The giant box arrived yesterday with the return label of Johns Island, SC. I don’t have x-ray vision, but I know without opening it exactly what I’ll find inside: Christmas presents—probably twenty or twenty-five of them, mostly small packages wrapped in wrinkly holiday paper and too much Scotch tape. Each will have the name of a family member scrawled in messy Sharpie somewhere on the front. I will marvel, as I do every year, at the sheer volume of items, how every spare inch of the box has been stuffed, taken up by gifts. A vague cloud of cigarette smoke and the perfume Santa wears—Estée Lauder’s Pleasures—will waft from the box, a smell as much tied to Christmas for me as pine needles or oranges and cinnamon sticks simmering on the stove.
My sister, Catherine, has always been Santa. She’s the kind of Santa who shops deals all year and stashes baubles away in the linen closet until it’s time to wrap them. She is a loyal adherent to the philosophy of more is more when it comes to gifting—she sent me a similar box that contained fifty presents for my fiftieth birthday–which is why I know there will be at least five presents for each of us, plus the dogs, inside that box. We can all reliably predict the contents. Among other, more unexpected things, there will be fleece pajama pants for each of us, chocolate bars for each of the kids. Chew toys for the dogs. For me, Walkers Shortbread cookies, the kind in the red and black plaid box, and for my husband, hot sauce. Always and forever, hot sauce.
For most of our family life, we’ve lived far away from loved ones, so holiday gatherings have usually meant just the four of us. We don’t like the traditional Christmas meals of ham or turkey. We don’t go to church. So, there is great comfort in the anticipation and surety that surrounds the Santa box. It signals, not unlike my mother-in-law’s (excellent, really!) fruitcake, the arrival of Christmas, connects us with family and continues one of the only real holiday traditions we have.
It started when the kids were little. My husband was still a graduate student working toward his PhD in Philosophy, and I was an adjunct teaching Creative Writing at the Big State University where we met. We lived in a nice enough duplex awkwardly situated inside the fancy neighborhood where all the full-time faculty member owned fancy homes with beautiful facades of brick or stone, mature perennial gardens, and loads of curb appeal. We had a water meter I hid with pampas grass, an ornamental pear tree that split in an early snowstorm, and grad student neighbors who once launched blow darts at squirrels in our shared backyard and then lost them in the grass.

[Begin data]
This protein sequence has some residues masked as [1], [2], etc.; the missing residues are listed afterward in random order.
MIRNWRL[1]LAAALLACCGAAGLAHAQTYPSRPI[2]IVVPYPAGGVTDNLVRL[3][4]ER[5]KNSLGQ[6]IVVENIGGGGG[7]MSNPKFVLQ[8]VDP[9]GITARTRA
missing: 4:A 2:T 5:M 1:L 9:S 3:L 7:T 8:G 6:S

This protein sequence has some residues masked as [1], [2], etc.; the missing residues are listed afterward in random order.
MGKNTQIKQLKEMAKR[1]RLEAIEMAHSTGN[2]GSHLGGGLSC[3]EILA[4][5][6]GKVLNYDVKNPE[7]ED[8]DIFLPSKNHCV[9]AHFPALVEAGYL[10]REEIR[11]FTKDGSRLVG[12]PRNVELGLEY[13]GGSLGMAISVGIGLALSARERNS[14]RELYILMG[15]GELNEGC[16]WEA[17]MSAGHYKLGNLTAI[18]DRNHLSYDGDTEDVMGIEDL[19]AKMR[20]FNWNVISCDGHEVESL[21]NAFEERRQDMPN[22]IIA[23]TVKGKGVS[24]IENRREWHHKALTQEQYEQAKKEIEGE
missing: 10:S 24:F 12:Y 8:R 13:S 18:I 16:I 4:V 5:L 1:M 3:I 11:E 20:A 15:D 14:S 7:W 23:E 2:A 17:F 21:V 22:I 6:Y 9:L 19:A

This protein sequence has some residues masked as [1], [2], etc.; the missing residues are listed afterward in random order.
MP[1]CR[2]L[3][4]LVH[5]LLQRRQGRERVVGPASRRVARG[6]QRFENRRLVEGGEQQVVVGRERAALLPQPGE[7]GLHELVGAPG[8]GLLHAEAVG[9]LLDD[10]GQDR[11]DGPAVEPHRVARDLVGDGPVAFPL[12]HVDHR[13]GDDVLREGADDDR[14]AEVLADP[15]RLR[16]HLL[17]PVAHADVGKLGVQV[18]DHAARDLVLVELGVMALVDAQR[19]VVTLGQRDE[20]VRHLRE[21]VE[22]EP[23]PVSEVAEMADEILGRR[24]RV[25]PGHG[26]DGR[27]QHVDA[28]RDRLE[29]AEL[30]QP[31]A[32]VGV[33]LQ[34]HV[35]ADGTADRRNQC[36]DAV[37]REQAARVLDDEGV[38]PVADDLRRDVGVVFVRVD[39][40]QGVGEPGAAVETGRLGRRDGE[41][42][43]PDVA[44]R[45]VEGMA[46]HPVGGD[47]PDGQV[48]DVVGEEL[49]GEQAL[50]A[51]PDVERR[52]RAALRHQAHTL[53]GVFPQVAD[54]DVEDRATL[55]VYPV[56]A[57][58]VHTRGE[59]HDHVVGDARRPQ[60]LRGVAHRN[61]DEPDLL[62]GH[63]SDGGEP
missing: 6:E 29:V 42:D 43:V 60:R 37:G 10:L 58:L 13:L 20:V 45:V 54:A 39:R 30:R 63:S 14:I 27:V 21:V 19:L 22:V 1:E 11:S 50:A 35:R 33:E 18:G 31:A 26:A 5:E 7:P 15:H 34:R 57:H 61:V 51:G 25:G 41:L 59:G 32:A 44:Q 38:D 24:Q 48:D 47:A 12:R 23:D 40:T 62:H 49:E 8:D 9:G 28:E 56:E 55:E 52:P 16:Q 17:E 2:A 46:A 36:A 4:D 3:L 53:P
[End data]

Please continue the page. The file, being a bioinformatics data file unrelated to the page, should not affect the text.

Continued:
Don’t misunderstand: we were not poor. We had mostly what we needed, but not a whole lot extra. Though we lived paycheck to paycheck, we had enough to buy the kids a few nice presents for Christmas—a tea set, a telescope, an orange plastic disc sled to take down the hill in the backyard. My husband and I saved our own gift-giving for New Year’s and the next pay cycle so we could focus spending on the kids. Gifts sent from other family members would create a gorgeous gift landscape beneath the tree in the days leading up to Christmas.
Then, when the kids were asleep on Christmas Eve, we’d open my sister’s box and stuff those small packages (socks, crayons, sidewalk chalk) into the gaps and cracks between the other shiny boxes. The effect was that, on Christmas morning, it looked like the pile had grown to twice its size. Santa Sister Magic!
Honestly, Santa is a little bit of a sore point in our house. My husband didn’t grow up with this tradition at all and has always felt uneasy perpetrating it on our kids. Weren’t we essentially lying to them? I insisted it wasn’t really lying, and he relented. But I have come to feel my own kind of troubled about our cultural devotion to a character who delivers iPads and bicycles to some lucky children with financially solvent parents, and second-hand books or toothbrushes or nothing to others whose parents have little, if anything, to spend.
Our kids crossed the Santa-Belief Rubicon a few years ago now and it’s a relief to be able to talk openly about such privileges, to critique our own consumerism a little, and to focus more on the family-togetherness part. Now we can thank Aunt Catherine personally for her investment in their holiday joy instead of giving credit to a mythical man with a red suit and a flying sleigh.
As usual, I did not start Christmas shopping until a week ago, after my classes were over and faculty meetings complete and I could give it any slim measure of attention. Even if I wanted to fill a huge box with lovingly wrapped presents for my sister and her wife and dogs, it would probably not get there in time because I am allergic to going to the post office. Instead, I’ll do what I always do and send them each one gift chosen carefully and with love, which, for all I know, might be the holiday tradition she looks forward to each year from her own Sister Santa. I hope so.
Thanks, Cath. Merry Christmas!